Tuesday, October 18, 2005

SIDS is rare now, so it's back to the tummy for babies

When Polio went away, so did parental commitment to polio vaccines. Since vaccination has a free-rider component (if everyone else's child is vaccinated, the risk/benefit ratio for vaccinating one's own child may be inverted) this isn't completely irrational. Of course it doesn't work; too many people accept the free ride and the disease returns.

A similar thing is happening with SIDS (A Quiet Revolt Against the Rules on SIDS - New York Times). Disobedient parents giggle over their naughtiness on web sites, telling stories of babies sleeping on their stomachs. So SIDS will return (but infant heads will be rounder).

Willful denial of risk is dumb, but very human. On the other hand, a calculated assumption of a measured risk of infant death is rational, albeit inhuman. We expose our children to significant risks when we drive them to day care, for example. Anyone with a swimming pool in the backyard, or a gun in the house, or a seat on the back of a bicycle is already exposing their child to risks that dwarf the average child's risk of SIDS. We make many compromises in our mortal lives, rationally trading an increased risk of infant death for a night's sleep is by no means extreme. It's just that we usually don't think that way.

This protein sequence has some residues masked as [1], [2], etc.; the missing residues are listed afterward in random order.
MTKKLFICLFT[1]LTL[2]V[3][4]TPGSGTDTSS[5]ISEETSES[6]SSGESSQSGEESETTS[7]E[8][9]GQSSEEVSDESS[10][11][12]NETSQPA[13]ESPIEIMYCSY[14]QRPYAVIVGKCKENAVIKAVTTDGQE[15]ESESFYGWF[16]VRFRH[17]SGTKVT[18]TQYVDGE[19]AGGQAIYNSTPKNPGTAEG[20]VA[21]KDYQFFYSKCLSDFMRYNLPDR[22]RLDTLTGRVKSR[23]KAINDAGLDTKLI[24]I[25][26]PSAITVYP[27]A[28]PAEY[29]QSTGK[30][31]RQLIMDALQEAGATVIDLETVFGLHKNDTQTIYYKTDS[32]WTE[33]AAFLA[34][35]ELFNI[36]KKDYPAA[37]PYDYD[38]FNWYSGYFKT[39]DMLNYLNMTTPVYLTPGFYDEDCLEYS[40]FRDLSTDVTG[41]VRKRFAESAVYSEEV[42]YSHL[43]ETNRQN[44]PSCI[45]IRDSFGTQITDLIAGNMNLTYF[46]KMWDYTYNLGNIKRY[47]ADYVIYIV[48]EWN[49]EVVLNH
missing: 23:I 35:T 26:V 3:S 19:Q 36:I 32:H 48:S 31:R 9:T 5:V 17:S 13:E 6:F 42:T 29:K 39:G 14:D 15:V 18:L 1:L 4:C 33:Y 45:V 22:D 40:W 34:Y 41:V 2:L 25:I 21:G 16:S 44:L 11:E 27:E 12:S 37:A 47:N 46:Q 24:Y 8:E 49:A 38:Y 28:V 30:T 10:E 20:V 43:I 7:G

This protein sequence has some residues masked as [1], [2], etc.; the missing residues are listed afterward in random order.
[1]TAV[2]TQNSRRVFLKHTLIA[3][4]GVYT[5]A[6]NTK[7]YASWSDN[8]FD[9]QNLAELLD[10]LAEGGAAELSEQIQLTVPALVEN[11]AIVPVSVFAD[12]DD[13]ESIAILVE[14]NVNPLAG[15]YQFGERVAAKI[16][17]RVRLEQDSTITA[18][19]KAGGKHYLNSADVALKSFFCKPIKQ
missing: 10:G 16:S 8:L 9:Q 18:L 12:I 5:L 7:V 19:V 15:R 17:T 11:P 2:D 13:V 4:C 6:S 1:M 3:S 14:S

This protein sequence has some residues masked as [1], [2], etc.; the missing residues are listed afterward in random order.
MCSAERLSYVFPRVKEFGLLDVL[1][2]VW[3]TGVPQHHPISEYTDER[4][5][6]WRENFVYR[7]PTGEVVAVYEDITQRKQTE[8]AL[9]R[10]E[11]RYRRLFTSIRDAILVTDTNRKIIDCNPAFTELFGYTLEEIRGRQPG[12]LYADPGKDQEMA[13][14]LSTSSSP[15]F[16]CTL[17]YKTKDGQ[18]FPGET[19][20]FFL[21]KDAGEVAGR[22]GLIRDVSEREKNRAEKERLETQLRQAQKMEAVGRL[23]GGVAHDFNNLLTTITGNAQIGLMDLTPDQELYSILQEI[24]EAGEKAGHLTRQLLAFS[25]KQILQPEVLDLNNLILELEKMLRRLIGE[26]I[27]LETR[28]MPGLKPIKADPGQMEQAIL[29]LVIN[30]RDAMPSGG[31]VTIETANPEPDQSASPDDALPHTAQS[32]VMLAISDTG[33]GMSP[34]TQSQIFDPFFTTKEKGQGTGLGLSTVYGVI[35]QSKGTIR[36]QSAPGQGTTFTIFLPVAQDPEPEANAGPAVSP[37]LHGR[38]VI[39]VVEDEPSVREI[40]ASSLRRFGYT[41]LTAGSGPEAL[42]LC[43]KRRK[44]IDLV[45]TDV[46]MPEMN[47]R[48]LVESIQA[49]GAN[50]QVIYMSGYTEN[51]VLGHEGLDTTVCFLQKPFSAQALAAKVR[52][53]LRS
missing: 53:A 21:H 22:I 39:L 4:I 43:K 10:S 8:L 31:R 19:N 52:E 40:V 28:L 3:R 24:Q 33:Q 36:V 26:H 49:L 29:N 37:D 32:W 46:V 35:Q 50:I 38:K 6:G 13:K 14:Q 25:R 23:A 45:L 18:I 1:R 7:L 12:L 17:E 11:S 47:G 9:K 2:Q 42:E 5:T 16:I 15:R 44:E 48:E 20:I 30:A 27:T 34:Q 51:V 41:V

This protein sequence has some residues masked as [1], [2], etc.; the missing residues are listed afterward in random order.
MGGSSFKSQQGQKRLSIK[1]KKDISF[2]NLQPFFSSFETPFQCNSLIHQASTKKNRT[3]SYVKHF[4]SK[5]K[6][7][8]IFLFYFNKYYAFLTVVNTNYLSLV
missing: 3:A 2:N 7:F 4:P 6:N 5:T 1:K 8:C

What we really need is the 'holy grail' of preventive medicine -- risk adjustment. We need better ways to assign a "SIDS-risk" to an individual child based on birth history, genetics, health status, parental smoking, etc. Then we can place 'sleep on the stomach' into a risk spectrum. For the healthy full term child of a non-smoker with no family history of SIDS and no current respiratory infections the risk of sleeping on the stomach may be comparable to the risks of driving to day care. That is, non-zero, but comparable to other accepted risks. On the other hand for a preterm infant of a smoking mother with a family history of SIDS and a URI it may be comparable to riding on a bicycle seat in heavy traffic.

Maybe children will one day wear a bracelet that signals their risk-adjusted SIDS probability every evening ...

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